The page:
The Last Straw awards are given to those actors who gave outstanding performances for the year of 2009. This award goes to the outstanding actors that made theatre great in Los Angeles!

If its possible to picture a camel with sacks of straw on its back, straining, struggling and locking its knees, looking up to see someone holding one piece of straw and praying that piece does not reach the basket. That is the image of the award.

In any case, each of these actors made profound statements in their craft. Taking the weight on their shoulders, locking their knees and giving us everything in their performance. Fighting, scratching and kicking and making intentions clear is not easy and sometimes thankless task.

All of the actors below gave performances that made us laugh, were thought provoking, or sent us into a state of nervous exhaustion.

The reviews are still posted if you care to reference the actors with the show they were in (except those noted with asterisks). It's been a great year!

These are the actors who gave their best for the 2009 year.

Mina Olivera - LOL Latina On The Loose - Los Angeles Theatre Center *

Margaret Avery and Alex Morris - The River Niger - Los Angeles Theatre Center *

Howard Ferguson-Woitzman – Looking for Normal – Malibu Theatre

Julia Stiles and Bill Pullman – Oleanna - Mark Taper Forum

Drew Fitzsimmons – Drive – Westchester Playhouse

Gadi Erel and Jeremy Radin – A Hatful of Rain – Skylight Theatre

Alan Blumenfeld and Melora Marshall – The Miser – Theatricum Botanicum

Daniel Leslie – The Manor – Theatre 40

Stephan Wolfert – Carbon Black – Autrey Museum

Sal Lopez – Solitude - Los Angeles Center Theatre Group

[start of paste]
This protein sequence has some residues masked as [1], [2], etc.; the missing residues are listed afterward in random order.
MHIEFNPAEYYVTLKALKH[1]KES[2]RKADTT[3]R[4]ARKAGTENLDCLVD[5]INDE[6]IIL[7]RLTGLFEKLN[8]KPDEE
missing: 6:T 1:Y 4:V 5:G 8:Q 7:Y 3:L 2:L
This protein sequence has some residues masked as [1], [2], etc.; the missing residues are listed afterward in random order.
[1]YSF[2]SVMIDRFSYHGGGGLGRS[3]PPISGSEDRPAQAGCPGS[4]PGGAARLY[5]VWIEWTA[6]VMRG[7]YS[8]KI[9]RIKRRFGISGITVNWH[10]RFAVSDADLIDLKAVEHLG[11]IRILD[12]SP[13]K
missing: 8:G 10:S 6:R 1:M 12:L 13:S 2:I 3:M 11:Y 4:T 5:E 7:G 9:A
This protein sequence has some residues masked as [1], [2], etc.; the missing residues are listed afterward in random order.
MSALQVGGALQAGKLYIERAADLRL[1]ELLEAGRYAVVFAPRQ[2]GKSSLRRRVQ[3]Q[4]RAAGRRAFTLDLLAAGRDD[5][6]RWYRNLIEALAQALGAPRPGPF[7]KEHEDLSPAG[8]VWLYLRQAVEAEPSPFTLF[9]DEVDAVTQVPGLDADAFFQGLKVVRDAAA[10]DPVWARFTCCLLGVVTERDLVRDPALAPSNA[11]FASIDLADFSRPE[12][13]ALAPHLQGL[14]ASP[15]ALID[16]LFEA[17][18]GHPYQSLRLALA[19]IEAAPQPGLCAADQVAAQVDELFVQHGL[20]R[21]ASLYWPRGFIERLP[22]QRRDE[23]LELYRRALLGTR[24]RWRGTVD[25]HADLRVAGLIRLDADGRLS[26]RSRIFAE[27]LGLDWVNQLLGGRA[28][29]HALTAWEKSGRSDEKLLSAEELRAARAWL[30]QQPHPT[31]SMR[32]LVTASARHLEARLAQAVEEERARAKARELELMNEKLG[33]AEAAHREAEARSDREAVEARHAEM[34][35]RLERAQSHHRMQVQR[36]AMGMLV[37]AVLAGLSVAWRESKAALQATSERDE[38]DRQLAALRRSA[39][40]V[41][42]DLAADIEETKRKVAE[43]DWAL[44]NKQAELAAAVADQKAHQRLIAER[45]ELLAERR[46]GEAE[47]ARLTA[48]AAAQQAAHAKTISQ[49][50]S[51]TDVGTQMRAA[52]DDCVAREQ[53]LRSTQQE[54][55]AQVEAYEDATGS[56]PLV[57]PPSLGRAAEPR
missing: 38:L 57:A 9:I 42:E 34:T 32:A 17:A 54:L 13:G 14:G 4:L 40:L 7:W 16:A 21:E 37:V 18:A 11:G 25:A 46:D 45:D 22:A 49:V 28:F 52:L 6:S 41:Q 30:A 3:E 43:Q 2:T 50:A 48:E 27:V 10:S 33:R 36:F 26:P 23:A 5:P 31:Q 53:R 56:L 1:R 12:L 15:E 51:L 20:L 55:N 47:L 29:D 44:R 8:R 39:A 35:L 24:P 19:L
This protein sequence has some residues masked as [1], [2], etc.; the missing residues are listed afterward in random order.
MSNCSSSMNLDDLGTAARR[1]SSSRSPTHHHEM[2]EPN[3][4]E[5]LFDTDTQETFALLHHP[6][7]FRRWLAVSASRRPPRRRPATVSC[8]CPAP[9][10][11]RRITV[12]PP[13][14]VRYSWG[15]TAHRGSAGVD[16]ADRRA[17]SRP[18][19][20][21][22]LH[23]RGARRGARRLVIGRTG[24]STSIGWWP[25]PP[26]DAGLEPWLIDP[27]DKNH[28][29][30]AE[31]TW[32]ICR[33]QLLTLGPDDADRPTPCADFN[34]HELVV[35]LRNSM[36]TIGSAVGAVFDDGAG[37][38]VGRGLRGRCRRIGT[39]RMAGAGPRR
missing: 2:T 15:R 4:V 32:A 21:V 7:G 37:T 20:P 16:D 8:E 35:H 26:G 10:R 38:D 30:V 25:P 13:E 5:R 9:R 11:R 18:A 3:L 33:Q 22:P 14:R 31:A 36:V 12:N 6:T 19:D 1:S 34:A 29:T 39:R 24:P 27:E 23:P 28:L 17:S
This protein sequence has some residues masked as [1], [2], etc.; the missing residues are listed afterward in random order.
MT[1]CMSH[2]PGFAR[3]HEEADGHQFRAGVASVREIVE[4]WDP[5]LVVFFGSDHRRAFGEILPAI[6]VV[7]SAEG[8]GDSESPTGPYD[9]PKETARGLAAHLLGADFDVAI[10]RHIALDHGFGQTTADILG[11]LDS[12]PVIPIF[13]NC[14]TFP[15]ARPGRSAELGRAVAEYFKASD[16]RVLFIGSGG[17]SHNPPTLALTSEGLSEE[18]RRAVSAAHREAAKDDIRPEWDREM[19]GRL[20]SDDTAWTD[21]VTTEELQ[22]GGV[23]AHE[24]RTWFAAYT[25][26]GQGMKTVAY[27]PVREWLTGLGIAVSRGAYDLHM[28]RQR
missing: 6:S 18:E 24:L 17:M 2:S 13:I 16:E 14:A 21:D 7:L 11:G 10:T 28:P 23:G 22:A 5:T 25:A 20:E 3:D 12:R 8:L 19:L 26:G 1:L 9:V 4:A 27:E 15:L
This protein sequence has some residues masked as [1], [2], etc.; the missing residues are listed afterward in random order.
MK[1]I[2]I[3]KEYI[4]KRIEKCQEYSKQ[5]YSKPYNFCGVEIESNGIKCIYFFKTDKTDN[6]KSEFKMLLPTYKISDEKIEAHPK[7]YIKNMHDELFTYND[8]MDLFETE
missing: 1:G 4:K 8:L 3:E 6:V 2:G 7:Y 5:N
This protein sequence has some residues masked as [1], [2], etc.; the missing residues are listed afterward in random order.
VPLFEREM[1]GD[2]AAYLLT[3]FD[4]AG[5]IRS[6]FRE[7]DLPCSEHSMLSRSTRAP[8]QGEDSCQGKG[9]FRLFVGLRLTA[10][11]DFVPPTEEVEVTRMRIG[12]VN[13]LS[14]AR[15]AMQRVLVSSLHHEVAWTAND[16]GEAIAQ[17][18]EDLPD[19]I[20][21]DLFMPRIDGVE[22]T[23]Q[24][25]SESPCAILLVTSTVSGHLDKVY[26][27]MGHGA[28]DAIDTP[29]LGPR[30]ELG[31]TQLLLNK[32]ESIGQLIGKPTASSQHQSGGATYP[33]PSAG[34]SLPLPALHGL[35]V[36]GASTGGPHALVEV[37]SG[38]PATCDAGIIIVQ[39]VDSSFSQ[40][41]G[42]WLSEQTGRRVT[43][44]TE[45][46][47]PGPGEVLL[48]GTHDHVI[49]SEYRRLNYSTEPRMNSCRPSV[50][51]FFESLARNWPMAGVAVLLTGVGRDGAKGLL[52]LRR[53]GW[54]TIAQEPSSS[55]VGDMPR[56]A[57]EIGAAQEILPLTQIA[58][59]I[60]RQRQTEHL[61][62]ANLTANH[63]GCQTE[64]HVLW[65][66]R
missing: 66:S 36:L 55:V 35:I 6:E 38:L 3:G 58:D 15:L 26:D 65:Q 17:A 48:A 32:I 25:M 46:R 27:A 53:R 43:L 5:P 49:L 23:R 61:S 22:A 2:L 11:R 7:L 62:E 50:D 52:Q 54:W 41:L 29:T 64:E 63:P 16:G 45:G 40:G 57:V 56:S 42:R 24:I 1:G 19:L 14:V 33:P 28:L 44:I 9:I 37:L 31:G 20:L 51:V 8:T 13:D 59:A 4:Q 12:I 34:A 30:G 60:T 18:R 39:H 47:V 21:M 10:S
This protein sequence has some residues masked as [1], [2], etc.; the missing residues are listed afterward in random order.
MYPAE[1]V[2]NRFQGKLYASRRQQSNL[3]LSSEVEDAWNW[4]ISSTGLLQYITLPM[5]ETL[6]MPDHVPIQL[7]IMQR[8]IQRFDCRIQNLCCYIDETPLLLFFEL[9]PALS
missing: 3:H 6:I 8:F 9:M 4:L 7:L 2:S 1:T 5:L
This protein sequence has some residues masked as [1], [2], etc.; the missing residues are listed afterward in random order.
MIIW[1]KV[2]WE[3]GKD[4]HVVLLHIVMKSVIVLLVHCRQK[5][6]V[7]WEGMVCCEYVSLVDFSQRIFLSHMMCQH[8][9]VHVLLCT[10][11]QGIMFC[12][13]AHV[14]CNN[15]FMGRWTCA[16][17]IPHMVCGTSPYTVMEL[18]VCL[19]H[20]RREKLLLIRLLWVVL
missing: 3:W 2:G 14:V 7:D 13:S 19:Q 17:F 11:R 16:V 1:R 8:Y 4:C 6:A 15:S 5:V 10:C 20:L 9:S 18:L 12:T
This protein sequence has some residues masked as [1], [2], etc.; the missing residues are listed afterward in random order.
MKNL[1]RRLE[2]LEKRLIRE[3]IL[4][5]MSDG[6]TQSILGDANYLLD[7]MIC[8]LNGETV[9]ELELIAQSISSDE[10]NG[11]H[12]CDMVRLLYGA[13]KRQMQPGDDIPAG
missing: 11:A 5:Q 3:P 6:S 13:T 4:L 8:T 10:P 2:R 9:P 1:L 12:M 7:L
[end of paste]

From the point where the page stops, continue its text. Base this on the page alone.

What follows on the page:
Stogie Kenyatta – The World is My Home – The Story of Paul Robeson – Santa Monica Playhouse

Debra Ehrhardt – Jamaica Farewell – Santa Monica Playhouse

Ronald Hunter – Three Sisters – Odyssey Theatre

Silver Shreck – A Little Night Music – Westchester Playhouse

James Roday, Michael Weston, Amanda Detmer and Stefanie E. Frame – Extinction – The Elephant Space

Benjamin Burdick, Tim Banning and Peter James Smith – The Last Testament - The Open Fist Theatre

Friday, January 15, 2010

Six Degrees of Separation by John Guare

By Joe Straw

Warning: There is full frontal male nudity in this production with (unsurprisingly) gay themes. Those easily offended should stay home and watch Fox News.

Six Degrees of Separation written by John Guare is a remarkable and captivating play about connection. “I read somewhere that everybody on this planet is separated by only six other people. Six degrees of separation. Between us and everybody else on this planet,” says Ouisa Kittredge (Joanna Chrugin) in this play.

Of course it is necessary to find the right six people.

Six Degrees of Separation directed by Don Schlossman and produced by Meredith M. Sweeney and Jordan Bland is presented by the Kentwood Players and performed at the Westchester Playhouse from January 8 through February 13, 2010.

John Guare has written a beautiful play that requires that requires your complete attention. And, as Ouisa is a dada manifesto, the play appears to be a grand comedic dada farce with exaggerated dada emotions of the dada heart. (More on this later.)

After listening to the oral ramblings of someone, who was recently introduced to culture in a short period of time, makes one wonder if any of the characters are really listening at all or if they are preoccupied with other motives.

The play opens with a frightened couple shaking in their bath robes; Ouisa Kittredge (Ms. Chrugin) and Fran Kittredge (Ken MacFarlane) are high rolling art dealers that speak to the audience about an intruder they had to throw out of their home. Fran’s concerns are his objects (perhaps his two sided Kandinsky) while Ouisa is only concerned for her up-scale scared life. Alas, nothing is missing and all body parts are intact.

The robes come off as Fran and Ouisa take us back in time. They are preparing for a night out with their rich British South African millionaire friend Geoffrey (Mark Mayes), (who hasn’t got a dime on him), in the hopes of enlisting him as a partner to provide two million dollar for a Cezanne painting as an investment for a future sale. With two kids in Harvard and one at Gorton, they need this sale.

“Geoffrey, you have to move out of South Africa. You’ll be killed. Why do you stay in South Africa?” asks Fran, to which Geoffrey answers “One has to stay there to educate the black workers and we’ll know we’ve been successful when they kill us.” Obviously, Fran is concerned about his well being second and the two million dollars first.